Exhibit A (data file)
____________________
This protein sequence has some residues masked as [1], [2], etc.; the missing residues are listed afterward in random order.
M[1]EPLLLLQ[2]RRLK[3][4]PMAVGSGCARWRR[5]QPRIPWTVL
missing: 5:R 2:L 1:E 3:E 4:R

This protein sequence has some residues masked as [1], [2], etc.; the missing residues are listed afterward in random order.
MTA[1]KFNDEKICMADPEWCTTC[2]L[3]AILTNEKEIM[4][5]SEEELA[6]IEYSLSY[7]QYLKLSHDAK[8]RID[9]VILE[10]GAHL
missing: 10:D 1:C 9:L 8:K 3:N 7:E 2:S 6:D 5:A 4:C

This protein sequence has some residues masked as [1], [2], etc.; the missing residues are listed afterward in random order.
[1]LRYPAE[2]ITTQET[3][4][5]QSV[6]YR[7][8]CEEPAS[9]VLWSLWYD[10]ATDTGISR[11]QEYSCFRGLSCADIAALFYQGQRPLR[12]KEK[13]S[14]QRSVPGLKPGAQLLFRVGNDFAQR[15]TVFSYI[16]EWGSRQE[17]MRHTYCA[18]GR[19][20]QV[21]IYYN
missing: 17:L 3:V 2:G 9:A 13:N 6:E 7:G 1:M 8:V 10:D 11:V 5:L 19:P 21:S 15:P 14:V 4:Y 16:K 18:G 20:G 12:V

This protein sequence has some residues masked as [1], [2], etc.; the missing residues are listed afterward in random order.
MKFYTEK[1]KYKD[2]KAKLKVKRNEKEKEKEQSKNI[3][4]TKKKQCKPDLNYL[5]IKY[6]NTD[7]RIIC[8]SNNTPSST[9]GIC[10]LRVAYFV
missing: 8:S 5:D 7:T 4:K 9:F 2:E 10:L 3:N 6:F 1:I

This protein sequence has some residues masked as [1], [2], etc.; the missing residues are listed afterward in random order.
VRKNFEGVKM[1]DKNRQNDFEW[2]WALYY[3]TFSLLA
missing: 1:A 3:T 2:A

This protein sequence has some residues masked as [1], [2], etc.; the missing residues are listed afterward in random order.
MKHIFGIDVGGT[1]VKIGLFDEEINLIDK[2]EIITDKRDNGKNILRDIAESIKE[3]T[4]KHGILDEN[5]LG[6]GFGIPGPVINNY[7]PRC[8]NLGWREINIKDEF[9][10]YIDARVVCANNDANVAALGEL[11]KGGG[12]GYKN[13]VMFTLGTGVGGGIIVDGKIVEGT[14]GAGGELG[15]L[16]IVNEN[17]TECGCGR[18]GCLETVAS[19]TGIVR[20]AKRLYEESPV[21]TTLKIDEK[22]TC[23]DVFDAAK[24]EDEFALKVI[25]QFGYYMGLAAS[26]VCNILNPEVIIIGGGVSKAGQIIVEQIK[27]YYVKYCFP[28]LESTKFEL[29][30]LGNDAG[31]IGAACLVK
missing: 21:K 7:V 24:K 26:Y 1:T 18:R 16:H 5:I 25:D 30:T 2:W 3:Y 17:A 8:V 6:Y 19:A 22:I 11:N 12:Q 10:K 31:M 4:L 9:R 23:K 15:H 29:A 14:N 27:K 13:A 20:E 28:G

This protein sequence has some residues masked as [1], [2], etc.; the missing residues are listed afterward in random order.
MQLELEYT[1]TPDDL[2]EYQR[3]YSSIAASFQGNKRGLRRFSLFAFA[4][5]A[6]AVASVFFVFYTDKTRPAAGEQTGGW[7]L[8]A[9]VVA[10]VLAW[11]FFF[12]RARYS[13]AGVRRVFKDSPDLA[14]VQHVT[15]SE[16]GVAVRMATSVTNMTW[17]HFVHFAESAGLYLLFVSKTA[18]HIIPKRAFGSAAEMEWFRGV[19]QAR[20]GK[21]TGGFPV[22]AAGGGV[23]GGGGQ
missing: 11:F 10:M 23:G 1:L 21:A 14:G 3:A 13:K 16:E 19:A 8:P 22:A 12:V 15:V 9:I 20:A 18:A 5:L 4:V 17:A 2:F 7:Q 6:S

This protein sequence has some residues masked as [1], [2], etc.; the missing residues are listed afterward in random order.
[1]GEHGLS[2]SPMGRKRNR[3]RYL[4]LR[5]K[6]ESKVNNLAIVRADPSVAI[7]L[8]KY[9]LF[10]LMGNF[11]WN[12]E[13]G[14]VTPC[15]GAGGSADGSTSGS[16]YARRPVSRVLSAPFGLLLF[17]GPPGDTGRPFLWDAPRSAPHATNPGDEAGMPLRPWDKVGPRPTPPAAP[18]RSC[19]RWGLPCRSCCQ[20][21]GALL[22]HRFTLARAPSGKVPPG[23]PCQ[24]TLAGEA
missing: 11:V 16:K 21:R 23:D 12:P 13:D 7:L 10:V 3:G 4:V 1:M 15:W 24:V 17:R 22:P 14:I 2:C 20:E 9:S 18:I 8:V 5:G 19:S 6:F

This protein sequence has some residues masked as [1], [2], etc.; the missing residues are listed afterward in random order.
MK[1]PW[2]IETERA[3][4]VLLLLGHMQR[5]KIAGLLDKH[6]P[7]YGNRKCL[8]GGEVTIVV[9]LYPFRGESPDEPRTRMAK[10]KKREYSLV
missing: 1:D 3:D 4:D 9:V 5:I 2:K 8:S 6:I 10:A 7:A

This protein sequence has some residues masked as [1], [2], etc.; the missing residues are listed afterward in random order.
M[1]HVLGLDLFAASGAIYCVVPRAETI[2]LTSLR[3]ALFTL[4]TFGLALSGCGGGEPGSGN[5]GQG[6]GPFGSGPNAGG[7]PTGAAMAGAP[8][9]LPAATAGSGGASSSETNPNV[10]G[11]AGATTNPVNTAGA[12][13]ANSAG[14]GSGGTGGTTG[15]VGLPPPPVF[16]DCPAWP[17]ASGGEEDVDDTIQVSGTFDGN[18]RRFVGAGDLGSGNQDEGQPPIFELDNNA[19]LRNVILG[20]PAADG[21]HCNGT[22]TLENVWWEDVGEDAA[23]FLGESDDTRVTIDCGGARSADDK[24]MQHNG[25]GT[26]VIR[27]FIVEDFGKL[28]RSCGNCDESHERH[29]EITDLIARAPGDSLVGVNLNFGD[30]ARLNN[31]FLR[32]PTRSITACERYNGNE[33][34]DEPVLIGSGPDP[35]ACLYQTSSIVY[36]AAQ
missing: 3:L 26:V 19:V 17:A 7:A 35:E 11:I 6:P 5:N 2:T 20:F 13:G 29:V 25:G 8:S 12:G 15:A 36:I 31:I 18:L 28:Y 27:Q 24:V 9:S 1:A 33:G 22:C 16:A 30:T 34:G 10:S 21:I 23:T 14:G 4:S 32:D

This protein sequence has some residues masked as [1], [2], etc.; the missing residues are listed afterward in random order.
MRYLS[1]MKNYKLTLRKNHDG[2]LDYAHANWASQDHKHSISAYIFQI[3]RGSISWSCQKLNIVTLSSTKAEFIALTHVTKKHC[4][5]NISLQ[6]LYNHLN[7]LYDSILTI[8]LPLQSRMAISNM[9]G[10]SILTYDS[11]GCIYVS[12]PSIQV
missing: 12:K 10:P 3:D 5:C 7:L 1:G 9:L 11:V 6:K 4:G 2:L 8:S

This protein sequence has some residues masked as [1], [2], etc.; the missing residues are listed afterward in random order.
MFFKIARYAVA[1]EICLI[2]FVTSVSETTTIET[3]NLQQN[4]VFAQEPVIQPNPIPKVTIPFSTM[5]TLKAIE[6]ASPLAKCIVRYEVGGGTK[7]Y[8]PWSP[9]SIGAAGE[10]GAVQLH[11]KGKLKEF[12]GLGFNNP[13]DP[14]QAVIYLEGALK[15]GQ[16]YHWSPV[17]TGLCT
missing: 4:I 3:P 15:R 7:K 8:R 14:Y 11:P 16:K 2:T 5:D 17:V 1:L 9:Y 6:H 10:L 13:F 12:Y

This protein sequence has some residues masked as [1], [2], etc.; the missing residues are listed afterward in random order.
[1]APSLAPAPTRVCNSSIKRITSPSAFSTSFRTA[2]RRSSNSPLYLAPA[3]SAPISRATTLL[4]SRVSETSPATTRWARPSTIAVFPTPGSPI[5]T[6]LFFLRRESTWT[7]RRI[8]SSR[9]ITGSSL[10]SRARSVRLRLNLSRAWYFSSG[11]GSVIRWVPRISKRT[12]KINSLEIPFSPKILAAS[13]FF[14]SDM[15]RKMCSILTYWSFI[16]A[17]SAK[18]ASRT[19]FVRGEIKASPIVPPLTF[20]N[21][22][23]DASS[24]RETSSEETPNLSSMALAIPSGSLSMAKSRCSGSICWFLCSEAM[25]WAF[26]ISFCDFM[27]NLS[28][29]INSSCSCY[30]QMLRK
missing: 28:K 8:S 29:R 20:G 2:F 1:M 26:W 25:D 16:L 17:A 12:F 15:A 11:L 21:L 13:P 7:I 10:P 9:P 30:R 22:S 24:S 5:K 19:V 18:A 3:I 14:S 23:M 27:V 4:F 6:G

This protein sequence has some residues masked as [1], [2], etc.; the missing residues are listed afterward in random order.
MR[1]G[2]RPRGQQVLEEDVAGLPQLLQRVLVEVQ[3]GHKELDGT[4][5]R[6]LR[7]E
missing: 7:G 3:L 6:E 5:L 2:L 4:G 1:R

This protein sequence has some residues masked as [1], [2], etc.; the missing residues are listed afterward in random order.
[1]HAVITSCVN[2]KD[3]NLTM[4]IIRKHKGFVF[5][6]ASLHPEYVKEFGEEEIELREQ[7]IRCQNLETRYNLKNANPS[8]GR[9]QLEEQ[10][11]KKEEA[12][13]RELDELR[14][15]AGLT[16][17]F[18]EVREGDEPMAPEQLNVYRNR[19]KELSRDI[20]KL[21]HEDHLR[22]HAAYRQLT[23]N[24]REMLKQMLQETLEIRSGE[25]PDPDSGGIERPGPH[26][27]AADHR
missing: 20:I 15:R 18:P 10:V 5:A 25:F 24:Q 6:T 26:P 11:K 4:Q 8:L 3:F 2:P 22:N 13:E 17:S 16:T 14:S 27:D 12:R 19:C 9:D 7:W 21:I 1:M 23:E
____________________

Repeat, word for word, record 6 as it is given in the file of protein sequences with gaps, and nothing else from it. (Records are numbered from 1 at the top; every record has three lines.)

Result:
This protein sequence has some residues masked as [1], [2], etc.; the missing residues are listed afterward in random order.
MKHIFGIDVGGT[1]VKIGLFDEEINLIDK[2]EIITDKRDNGKNILRDIAESIKE[3]T[4]KHGILDEN[5]LG[6]GFGIPGPVINNY[7]PRC[8]NLGWREINIKDEF[9][10]YIDARVVCANNDANVAALGEL[11]KGGG[12]GYKN[13]VMFTLGTGVGGGIIVDGKIVEGT[14]GAGGELG[15]L[16]IVNEN[17]TECGCGR[18]GCLETVAS[19]TGIVR[20]AKRLYEESPV[21]TTLKIDEK[22]TC[23]DVFDAAK[24]EDEFALKVI[25]QFGYYMGLAAS[26]VCNILNPEVIIIGGGVSKAGQIIVEQIK[27]YYVKYCFP[28]LESTKFEL[29][30]LGNDAG[31]IGAACLVK
missing: 21:K 7:V 24:K 26:Y 1:T 18:R 16:H 5:I 25:D 30:T 2:W 3:Y 17:A 8:V 6:Y 19:A 22:I 11:N 12:Q 10:K 31:M 4:L 9:R 23:K 15:H 29:A 14:N 27:K 13:A 20:E 28:G